British prime minister's top aides resign after election fiasco

Labour leader Jeremy Corbyn feels he can "still be the prime minister" and indicated today that the United Kingdom could face another election as beleaguered Theresa May's attempt to stitch an alliance to run a minority government after suffering a poll debacle has not yet fructified.

May is under pressure after the Conservatives lost their parliamentary majority in Thursday's election.

On Brexit, the DUP supports leaving the European Union but opposes a return to a "hard" border with Ireland - which could happen if May carries through her threat to walk away from the talks rather than accept a "bad deal".

The talks were in line with leader Arlene Foster's "commitment to explore how we might bring stability to the nation at this time of great challenge", the party said in a statement. "Discussions will continue next week to work on the details and to reach agreement on arrangements for the new Parliament".

Britain's typically right-wing press savaged May over the election outcome, questioning whether she will be able to remain in power after a result that leaves her reliant on uniting rival factions within her party to deliver Brexit.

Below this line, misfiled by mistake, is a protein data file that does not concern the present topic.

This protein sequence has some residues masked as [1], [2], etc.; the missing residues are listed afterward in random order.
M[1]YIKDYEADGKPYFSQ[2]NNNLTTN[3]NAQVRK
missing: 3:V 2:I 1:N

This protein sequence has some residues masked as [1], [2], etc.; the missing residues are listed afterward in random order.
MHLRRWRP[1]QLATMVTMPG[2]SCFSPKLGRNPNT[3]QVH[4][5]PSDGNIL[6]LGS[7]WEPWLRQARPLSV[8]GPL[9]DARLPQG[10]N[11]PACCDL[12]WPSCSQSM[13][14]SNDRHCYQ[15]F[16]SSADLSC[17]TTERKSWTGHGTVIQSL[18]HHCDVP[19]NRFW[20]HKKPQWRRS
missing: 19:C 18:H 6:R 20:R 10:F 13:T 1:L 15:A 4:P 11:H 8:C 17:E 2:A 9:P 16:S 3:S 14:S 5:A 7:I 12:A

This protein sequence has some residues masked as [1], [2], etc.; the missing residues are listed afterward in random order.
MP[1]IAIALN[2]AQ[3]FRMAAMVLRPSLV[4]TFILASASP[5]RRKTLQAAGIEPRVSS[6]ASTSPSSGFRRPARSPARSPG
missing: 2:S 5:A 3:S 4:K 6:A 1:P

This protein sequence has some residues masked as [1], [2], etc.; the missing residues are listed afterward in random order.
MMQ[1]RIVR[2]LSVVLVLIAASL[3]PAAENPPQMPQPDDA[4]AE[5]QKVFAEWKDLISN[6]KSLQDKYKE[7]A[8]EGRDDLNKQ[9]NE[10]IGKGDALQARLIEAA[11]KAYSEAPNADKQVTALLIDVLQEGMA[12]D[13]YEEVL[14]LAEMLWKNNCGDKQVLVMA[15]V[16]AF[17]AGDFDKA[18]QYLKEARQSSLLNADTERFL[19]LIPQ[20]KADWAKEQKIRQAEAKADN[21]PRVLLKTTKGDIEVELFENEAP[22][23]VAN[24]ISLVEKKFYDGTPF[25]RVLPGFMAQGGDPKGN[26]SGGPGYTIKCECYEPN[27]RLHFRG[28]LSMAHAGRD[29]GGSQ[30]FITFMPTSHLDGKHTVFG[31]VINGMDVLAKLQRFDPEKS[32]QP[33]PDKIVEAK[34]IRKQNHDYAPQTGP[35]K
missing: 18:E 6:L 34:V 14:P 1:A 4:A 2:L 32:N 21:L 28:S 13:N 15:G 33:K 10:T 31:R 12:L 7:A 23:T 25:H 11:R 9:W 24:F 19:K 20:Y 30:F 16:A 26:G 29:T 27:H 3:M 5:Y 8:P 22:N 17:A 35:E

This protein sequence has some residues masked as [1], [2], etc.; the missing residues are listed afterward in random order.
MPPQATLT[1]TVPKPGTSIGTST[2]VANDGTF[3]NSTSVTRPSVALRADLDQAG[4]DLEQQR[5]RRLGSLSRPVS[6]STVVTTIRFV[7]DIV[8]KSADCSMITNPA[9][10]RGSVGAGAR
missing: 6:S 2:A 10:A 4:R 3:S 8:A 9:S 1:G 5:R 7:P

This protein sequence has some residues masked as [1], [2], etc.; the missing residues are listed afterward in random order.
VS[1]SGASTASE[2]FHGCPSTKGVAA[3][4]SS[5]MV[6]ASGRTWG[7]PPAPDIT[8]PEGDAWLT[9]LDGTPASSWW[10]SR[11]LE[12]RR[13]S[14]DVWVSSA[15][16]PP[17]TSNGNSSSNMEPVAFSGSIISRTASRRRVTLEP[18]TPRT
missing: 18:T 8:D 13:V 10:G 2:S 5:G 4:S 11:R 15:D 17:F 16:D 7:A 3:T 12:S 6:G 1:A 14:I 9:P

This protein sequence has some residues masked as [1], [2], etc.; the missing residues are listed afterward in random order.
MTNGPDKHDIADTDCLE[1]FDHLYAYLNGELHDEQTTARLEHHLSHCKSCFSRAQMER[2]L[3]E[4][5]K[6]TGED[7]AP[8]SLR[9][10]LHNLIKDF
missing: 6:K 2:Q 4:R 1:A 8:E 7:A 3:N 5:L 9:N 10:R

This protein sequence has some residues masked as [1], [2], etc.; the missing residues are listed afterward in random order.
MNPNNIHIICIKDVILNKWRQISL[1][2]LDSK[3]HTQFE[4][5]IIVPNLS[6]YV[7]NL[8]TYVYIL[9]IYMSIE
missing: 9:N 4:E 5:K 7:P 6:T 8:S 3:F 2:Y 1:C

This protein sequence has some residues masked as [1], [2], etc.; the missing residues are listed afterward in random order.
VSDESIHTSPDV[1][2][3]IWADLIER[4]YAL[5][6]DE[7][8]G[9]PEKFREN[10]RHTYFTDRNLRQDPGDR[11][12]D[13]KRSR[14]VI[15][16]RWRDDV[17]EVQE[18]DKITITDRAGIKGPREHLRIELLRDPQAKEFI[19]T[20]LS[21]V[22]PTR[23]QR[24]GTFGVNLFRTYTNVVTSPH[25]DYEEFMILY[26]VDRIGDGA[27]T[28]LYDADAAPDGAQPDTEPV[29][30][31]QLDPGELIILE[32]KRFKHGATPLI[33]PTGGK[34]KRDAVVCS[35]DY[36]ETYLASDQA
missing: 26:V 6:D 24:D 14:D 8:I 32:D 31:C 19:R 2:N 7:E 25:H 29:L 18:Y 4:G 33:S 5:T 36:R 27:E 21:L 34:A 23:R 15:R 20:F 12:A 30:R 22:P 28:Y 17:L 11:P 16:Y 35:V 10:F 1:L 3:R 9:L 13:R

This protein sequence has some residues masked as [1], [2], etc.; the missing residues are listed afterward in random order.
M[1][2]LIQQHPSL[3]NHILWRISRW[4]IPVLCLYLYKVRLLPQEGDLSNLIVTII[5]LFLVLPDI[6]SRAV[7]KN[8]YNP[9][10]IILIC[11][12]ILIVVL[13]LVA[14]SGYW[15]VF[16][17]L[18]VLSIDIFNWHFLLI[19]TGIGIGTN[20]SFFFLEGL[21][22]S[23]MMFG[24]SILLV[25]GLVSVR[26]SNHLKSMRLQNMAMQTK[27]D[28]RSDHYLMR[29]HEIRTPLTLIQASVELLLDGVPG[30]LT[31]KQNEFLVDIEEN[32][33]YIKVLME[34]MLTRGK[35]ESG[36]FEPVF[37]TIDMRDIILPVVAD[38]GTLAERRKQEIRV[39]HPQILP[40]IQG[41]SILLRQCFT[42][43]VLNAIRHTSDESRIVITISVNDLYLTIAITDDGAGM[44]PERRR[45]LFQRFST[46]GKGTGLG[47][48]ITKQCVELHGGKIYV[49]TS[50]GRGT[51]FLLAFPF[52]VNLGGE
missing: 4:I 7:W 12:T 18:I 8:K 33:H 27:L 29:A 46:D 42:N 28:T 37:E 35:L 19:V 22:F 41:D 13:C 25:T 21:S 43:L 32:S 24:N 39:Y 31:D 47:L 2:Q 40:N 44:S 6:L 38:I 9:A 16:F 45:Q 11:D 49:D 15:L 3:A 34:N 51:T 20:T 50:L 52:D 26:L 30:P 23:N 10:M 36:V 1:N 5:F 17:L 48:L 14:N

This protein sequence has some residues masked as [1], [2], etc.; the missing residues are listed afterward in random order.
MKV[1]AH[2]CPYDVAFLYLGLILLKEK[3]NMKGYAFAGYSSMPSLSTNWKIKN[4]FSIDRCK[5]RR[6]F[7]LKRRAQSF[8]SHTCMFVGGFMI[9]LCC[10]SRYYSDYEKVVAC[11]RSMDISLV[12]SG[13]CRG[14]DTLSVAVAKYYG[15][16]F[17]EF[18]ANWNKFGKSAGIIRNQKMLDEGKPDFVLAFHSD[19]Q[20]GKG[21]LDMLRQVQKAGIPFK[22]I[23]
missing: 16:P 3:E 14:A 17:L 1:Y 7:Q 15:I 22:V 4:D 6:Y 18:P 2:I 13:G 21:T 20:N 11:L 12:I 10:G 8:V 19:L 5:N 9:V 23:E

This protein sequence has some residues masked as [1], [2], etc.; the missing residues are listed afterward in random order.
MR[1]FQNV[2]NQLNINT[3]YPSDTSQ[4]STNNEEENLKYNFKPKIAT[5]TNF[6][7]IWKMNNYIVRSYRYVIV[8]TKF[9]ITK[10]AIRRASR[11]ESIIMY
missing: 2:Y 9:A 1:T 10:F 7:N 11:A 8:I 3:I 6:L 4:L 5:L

Since the election, most of the members of May's cabinet have kept quiet on the issue of her future, adding to speculation that her days as prime minister are numbered.

Former Treasury chief George Osborne pulled no punches in his assessment of May's chances of survival as the conservative leader, though this may have been payback for his unceremonious dismissal from her cabinet past year. Earlier, Downing Street had said a preliminary agreement had already been secured. "In other words, we could easily get to the middle of next week and it all collapses for her".

An ally of Mr Johnson told the newspaper: "We are facing a populist and they have realised we need someone who can talk to the people".

Mr Johnson said: "Mail on Sunday tripe - I am backing Theresa may. Boris is the only option with the liberal values, Brexit credentials and popular appeal".

This week's election left the Conservatives several seats short of a majority in Parliament, so they are seeking a deal with the Northern Ireland-based DUP, which won 10 seats.

Anand Menon, professor of politics at King's College London, said her lack of a majority made it far more likely that Britain would leave the European Union without a deal.

The new parliament will be sworn in Tuesday, but the real test for May is likely to come on June 19, when MPs are to vote on her programme after it is outlined in parliament by Queen Elizabeth II on June 19.

May announced later that Gavin Barwell - a former housing minister who lost his seat in Thursday's election - would be her new chief of staff.

There is also anger among the party membership over the huge election losses and May's gamble to call a snap general election a full three years ahead of when it would have been officially due in 2020.

The Sunday Times reported that Chancellor Philip Hammond used a telephone call with Mrs May on Friday to tell her she should put jobs first in the Brexit negotiations - a coded attack on the immigration-focused strategy.

  • Leroy Wright